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- Keep Abilene Flowing
- Food Service Operations
- Grease Traps 101
- Small Grease Traps: Beyond the Obvious
Small Grease Traps: Beyond the Obvious
Before choosing a small grease trap for your foodservice facility, it is important to understand the cons and how they may affect your kitchen's efficiency.
Under the Sink
Small grease traps that reside under the sink are often favored because they have little upfront cost and take up less room than the larger outdoor grease traps. In some cases, they may be the only option due to space availability. However, many don't realize that a smaller grease trap requires more time and maintenance for it to function efficiently. It is important to understand that these small grease traps can be less effective than a large trap for at least one of the following reasons:
- Issues with the flow control device. This device restricts the flow of water leaving the trap, to allow the grease time to cool and separate. However, this results in slower drain time, which can be very inconvenient for a busy restaurant. If the flow control device is removed, the grease simply flushes through the trap with the water and enters the sewer system.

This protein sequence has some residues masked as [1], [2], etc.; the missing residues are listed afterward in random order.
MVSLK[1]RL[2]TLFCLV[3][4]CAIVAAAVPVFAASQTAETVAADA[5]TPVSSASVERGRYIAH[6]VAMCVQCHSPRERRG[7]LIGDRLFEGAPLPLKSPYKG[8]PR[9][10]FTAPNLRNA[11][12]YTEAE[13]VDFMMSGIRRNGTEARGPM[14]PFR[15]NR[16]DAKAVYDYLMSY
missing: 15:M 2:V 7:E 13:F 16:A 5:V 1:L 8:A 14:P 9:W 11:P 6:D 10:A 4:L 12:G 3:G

- It is not cleaned often enough. A smaller grease trap fills up faster and will need to be cleaned more frequently than a larger grease trap. Small grease traps must be cleaned every 30 days or more often if necessary. If the grease layer is 2 inches thick before the 30 days is up, then the trap needs to be cleaned more often. Unfortunately, due to the odor when opening and cleaning the grease trap, it will be necessary to do it after hours or early enough for the smell to dissipate.
- It is too small to remove the grease generated by the facility. While a small grease trap may work well for a small, quiet coffee shop, it may be completely overloaded by a busy greasy bacon place, which would have to spend quite a bit of time and money to keep the trap clean.
If you are still undecided whether a small or large grease trap would be best for your business for the long-term, contact the City of Abilene Fats, Oils, and Grease (FOG) Program by calling 325-437-4505.